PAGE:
We often come upon a scene, see it from where we are standing and take the photo. However, what would it look like if you got up high (maybe shooting over the side of the stairs) to take the photo. What if you got down low, possibly all the way on the ground to take the shot? Maybe you get right into the middle of the action and get a close up detailed shot of what is happening. Move around. Change your levels. Look at the scene from the opposite side of the room from where you entered. You might just be surprised at how different it looks or what a better shot it is! And then, you might get photobombed by your cat who can't figure out what you are doing on the floor!
5. BE A FLY ON THE WALL
Whenever I talk to people about photos or they describe some of their favorite images, rarely is it one where everyone is sitting, smiling and looking at the camera. It's the image where two people are laughing, or looking at each other but definitely not at me. I far prefer those as well. I feel like a fly on the wall, silently observing the moments that are coming along naturally. ("Fly on the Wall Photography" would be a terrible name, really, but you get the point). That's when you get the real smiles, the real laughter, the truthful looks. The authentic moments and I can see who people really are, the essence of the relationships. Those are my favorite. They are the ones that really feel like you are watching life in motion. I have no doubt my kids have lost count of the number of times I've told them "Pretend I'm not here." Or "Don't look at me...just keep doing what you are doing." Capturing people from behind often accomplishes that feeling for me as well.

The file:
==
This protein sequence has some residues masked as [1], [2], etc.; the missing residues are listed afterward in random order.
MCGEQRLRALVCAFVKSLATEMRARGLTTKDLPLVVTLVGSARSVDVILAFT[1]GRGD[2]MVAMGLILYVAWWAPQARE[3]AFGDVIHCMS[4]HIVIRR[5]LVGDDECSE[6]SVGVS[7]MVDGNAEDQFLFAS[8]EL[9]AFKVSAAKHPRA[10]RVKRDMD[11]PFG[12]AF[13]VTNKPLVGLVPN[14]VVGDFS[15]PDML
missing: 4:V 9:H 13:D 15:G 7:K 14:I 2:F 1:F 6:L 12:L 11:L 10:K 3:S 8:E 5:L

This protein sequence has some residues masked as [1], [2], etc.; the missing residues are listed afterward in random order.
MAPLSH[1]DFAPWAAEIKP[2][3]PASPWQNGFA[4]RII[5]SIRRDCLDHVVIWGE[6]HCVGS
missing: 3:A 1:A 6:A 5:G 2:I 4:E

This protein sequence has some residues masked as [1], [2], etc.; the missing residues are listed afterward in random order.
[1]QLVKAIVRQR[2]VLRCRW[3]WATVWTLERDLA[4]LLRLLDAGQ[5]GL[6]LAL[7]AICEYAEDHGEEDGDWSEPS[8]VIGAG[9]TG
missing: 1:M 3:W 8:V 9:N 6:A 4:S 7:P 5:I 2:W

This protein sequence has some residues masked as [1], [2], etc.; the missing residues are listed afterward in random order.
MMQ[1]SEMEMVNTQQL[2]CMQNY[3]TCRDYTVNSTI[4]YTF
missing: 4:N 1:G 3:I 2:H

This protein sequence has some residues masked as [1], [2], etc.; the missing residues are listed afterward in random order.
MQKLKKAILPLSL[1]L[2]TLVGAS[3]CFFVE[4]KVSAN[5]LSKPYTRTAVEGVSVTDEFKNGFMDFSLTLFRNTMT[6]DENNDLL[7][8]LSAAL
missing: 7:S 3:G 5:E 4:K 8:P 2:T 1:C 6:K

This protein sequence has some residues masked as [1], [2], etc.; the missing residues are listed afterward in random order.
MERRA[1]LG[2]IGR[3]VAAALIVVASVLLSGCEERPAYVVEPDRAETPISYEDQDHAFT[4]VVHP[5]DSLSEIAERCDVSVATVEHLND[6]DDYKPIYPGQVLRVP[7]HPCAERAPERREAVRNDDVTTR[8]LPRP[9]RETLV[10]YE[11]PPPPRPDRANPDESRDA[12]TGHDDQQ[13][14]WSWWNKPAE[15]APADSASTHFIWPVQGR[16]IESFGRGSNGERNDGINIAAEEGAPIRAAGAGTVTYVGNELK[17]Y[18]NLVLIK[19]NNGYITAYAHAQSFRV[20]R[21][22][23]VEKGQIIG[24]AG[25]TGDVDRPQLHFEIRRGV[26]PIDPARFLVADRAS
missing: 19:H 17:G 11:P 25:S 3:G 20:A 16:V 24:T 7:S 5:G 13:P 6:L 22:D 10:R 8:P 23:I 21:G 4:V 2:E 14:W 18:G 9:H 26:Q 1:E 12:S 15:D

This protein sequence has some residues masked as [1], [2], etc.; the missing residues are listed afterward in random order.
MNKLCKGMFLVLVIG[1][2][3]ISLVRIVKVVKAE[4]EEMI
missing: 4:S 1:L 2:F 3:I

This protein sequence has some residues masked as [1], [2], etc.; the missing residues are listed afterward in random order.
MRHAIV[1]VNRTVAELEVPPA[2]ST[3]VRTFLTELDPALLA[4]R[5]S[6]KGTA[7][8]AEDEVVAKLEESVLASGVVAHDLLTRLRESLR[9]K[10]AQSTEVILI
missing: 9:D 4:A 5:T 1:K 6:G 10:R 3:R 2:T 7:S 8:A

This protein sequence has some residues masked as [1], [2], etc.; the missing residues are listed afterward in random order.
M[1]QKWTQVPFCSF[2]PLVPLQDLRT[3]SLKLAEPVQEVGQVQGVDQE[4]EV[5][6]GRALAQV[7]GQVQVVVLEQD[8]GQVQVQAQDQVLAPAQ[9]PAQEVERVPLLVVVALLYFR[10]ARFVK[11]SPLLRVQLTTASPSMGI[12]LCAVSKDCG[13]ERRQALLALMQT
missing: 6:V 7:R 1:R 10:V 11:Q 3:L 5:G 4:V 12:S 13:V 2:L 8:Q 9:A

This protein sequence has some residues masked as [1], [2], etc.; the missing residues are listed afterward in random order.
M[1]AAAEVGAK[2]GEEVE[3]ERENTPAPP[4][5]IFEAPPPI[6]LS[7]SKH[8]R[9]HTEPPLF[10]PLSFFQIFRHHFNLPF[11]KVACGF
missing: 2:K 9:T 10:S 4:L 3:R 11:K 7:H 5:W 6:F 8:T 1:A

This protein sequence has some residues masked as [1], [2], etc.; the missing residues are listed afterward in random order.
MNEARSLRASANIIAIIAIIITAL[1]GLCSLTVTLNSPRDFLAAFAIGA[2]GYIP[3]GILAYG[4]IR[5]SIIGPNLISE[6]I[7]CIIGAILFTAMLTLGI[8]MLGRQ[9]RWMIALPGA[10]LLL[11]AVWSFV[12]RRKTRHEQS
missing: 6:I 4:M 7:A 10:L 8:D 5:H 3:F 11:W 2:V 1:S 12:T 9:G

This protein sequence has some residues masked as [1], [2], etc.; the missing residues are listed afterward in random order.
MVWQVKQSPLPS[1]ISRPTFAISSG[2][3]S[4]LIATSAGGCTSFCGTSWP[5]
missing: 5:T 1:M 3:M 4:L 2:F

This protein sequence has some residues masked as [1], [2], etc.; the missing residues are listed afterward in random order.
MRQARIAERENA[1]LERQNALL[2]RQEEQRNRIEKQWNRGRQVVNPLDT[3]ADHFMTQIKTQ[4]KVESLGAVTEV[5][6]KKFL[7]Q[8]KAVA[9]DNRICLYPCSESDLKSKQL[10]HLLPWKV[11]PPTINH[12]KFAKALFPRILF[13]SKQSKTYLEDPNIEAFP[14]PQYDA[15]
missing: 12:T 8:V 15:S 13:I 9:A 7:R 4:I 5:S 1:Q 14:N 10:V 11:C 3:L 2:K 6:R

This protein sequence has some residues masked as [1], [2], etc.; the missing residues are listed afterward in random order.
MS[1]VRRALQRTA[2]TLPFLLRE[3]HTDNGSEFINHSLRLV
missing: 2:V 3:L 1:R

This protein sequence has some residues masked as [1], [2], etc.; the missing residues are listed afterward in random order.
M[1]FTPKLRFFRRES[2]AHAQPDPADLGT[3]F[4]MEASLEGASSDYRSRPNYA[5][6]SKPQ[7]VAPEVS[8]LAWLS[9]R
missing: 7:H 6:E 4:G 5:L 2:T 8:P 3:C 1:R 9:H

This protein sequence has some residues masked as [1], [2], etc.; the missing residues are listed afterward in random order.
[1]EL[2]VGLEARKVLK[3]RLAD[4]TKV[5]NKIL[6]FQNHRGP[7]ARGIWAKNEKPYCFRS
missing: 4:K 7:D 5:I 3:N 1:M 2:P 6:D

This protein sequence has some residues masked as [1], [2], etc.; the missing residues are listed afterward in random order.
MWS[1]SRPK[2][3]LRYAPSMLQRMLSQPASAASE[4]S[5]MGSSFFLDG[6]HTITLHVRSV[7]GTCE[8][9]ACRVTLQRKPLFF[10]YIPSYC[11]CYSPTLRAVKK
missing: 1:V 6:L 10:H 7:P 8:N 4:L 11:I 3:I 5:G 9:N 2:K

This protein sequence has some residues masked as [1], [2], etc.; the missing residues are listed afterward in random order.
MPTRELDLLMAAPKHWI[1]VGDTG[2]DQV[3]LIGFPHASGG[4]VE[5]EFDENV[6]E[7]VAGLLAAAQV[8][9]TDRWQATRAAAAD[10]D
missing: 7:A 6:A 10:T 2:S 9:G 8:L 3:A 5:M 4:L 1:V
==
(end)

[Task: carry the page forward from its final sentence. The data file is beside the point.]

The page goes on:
That might also be one of the reasons I love photographing theater and dance so much. I'm just there to capture the honest moments of the artists on stage. I've often said that I feel like theater just has all this emotion up there for the taking. (To all the kids who's shows have been cancelled or postponed, I feel your pain and I'm so truly sorry. I miss you all). Back to photos in your home...
6. HAND OVER THE CAMERA
I often joke that there's very little proof that I exist in my family. Being the mom AND the photographer, I'm the one behind the camera probably 98% of the time. But I'm working to change that. And please, resist the urge you have to say, "No, no, no, I don't want to be in the photo." Because, you know what? You are just as much a part of your family's story as anyone else. And the kids want to be able to look back on photographs later in life and see YOU too! Having your photograph taken doesn't mean you have to look perfect. It just means you have to look like you and that's what your family will always want to see.
While this seems like it's perhaps a time we'll all want to forget, I do believe that more good is coming out of this global pandemic than we can see right now. And I bet you'll smile when you look back on the photos you captured during these crazy times!
All this being said, rules are meant to be broken. So these guidelines are just that, guidelines. Not hard and fast rules. But when you have the tools to take better photos, you also have more control when you decide to experiment and play with them.
Life is constantly happening, capture it as it is. Right now. One day it will look entirely different again.